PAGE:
Neil Young, Stephen Stills and Graham Nash Pay Tribute to David Crosby

Young writes, "The soul of CSNY, David's voice and energy were at the heart of our band."

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BY Calum SlingerlandPublished Jan 20, 2023

Formative singer-songwriter and guitarist David Crosby, who co-founded Crosby, Stills & Nash (later Crosby, Stills, Nash & Young) and the Byrds, passed away yesterday at age 81, and his bandmates in the former outfit have each paid tribute to their late friend.

"David is gone, but his music lives on," Neil Young wrote on his Archives website. "The soul of CSNY, David's voice and energy were at the heart of our band. His great songs stood for what he believed in and it was always fun and exciting when we got to play together. 'Almost Cut My Hair,' 'Dejavu,' and so many other great songs he wrote were wonderful to jam on and Stills and I had a blast as he kept us going on and on. His singing with Graham was so memorable, their duo spot a highlight of so many of our shows.

"We had so many great times, especially in the early years. Crosby was a very supportive friend in my early life, as we bit off big pieces of our experience together. David was the catalyst of many things. My heart goes out to Jan and Django, his wife and son. Lots of love to you. Thanks David for your spirit and songs, Love you man. I remember the best times!"

In a respective tribute on Instagram, Graham Nash wrote, "I know people tend to focus on how volatile our relationship has been at times, but what has always mattered to David and me more than anything was the pure joy of the music we created together, the sound we discovered with one another, and the deep friendship we shared over all these many long years.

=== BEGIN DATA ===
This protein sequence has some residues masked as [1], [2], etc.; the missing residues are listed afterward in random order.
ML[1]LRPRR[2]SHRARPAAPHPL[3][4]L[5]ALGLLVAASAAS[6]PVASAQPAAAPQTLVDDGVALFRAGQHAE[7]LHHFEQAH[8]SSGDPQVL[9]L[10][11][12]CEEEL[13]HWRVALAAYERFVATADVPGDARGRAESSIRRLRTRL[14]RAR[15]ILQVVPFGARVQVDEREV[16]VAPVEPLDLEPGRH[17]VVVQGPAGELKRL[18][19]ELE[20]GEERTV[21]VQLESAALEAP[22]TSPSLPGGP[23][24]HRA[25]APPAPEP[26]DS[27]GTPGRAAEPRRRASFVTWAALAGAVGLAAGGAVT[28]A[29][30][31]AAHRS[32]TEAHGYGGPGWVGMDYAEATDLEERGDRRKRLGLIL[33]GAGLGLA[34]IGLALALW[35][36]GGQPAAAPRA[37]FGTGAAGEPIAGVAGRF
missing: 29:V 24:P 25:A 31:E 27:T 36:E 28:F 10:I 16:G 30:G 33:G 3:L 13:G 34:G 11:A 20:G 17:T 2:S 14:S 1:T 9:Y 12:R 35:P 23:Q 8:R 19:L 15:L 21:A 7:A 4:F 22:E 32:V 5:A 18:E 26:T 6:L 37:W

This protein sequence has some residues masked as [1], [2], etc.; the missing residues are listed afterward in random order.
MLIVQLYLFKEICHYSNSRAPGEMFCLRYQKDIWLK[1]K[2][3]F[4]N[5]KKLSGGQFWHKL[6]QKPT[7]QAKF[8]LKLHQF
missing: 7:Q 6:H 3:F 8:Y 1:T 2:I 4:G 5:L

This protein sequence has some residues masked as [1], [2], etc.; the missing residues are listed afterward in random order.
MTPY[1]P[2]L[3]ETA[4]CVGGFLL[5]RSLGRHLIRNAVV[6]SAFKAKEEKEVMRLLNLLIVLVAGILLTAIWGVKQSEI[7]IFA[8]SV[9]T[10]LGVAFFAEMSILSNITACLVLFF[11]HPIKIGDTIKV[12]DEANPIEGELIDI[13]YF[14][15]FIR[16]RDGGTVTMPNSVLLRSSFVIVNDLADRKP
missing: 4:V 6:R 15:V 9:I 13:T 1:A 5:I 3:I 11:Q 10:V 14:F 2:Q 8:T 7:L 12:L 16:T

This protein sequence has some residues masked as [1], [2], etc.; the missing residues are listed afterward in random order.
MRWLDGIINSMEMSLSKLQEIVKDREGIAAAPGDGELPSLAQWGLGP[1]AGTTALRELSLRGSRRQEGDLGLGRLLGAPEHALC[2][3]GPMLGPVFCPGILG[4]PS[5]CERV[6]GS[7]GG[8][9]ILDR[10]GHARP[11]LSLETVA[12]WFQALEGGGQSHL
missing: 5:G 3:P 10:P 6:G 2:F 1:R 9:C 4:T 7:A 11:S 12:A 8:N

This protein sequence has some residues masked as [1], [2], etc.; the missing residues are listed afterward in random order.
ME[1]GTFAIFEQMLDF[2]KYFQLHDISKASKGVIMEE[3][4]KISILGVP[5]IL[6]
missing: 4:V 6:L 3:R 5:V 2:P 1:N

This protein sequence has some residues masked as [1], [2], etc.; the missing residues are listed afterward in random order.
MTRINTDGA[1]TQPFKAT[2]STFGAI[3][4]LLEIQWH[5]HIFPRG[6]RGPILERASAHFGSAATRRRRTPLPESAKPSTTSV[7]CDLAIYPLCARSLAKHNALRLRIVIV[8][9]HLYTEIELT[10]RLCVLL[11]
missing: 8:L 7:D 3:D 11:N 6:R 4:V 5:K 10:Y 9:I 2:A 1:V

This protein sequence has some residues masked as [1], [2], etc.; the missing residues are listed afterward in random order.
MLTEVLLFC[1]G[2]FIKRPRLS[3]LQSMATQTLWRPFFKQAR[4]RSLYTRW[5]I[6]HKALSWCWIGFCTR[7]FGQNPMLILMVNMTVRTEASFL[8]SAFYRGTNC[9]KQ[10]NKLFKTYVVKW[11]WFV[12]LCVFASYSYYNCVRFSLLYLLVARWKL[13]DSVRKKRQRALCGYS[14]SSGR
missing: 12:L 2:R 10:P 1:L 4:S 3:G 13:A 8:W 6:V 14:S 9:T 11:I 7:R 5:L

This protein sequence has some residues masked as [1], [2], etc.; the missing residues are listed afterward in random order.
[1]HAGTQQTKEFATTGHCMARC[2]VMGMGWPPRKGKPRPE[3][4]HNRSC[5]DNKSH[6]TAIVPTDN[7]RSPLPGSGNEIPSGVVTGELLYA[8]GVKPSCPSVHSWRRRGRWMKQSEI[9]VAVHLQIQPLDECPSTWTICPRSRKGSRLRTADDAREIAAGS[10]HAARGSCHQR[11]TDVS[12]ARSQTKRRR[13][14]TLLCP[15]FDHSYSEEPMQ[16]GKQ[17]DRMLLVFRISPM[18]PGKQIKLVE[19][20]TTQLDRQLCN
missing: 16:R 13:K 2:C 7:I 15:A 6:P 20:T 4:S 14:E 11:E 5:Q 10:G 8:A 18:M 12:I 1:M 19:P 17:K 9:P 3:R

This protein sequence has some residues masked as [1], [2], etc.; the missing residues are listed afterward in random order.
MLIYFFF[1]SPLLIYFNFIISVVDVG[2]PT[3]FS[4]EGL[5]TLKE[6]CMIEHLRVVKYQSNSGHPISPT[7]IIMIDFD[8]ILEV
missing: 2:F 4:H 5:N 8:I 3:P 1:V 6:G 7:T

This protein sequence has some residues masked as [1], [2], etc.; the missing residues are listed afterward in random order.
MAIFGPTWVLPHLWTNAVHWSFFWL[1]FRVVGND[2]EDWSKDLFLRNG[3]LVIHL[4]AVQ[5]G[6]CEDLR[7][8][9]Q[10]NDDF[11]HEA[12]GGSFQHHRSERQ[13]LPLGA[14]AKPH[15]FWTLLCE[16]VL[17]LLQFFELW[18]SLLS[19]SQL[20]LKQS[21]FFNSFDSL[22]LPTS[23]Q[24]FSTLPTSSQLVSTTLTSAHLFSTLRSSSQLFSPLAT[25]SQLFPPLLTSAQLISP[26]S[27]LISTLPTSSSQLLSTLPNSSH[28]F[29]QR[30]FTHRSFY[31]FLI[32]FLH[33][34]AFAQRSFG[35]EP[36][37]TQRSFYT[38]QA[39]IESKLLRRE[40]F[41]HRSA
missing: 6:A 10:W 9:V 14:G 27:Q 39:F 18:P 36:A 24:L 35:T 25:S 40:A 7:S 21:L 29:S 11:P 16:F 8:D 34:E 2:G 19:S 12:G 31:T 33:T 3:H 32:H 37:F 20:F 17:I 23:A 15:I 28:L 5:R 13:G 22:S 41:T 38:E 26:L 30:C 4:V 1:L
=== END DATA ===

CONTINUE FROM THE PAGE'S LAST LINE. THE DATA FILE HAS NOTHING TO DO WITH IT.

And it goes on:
"David was fearless in life and in music. He leaves behind a tremendous void as far as sheer personality and talent in this world. He spoke his mind, his heart, and his passion through his beautiful music and leaves an incredible legacy. These are the things that matter most. My heart is truly with his wife, Jan, his son, Django, and all of the people he has touched in this world."

Stephen Stills shared on Facebook, "I read a quote in this morning's paper attributed to composer Gustav Mahler that stopped me for a moment: 'Death has, on placid cat's paws, entered the room.' I shoulda known something was up. David and I butted heads a lot over time, but they were mostly glancing blows, yet still left us numb skulls. I was happy to be at peace with him.

"He was without question a giant of a musician, and his harmonic sensibilities were nothing short of genius. The glue that held us together as our vocals soared, like Icarus, towards the sun. I am deeply saddened at his passing and shall miss him beyond measure."

Crosby, Stills & Nash (known colloquially as CSN) formed in 1968 following Crosby's firing from the Byrds, and the breakup of Stills' band with Buffalo Springfield. Nash would leave his band, the Hollies, by the end of that year, and the three would deliver their self-titled debut album in May 1969. Young — also a member of Buffalo Springfield with Stills — would join the band in time to record what would go on to be their best-selling album, 1970's Déja Vu. The album would receive an expanded anniversary reissue in 2021.

Following a first split in 1970, the band would later reform several times — sometimes with Young — to release eight studio LPs and four live albums, the last of which is 1999's Looking Forward. Both the group's CSN and CSNY configurations ceased performing live after 2015. Prior to his death, Crosby was open about his tumultuous relationships with Young and Nash.

CSNY stand as the first band to have every member inducted into the Rock and Roll Hall of Fame twice. Apart from CSN's 1997 induction, Crosby was also inducted as a member of the Byrds, while Stills made it in with Buffalo Springfield, and Nash with the Hollies. Young, meanwhile, was inducted for his work as a solo artist, in addition to being a member of Buffalo Springfield.

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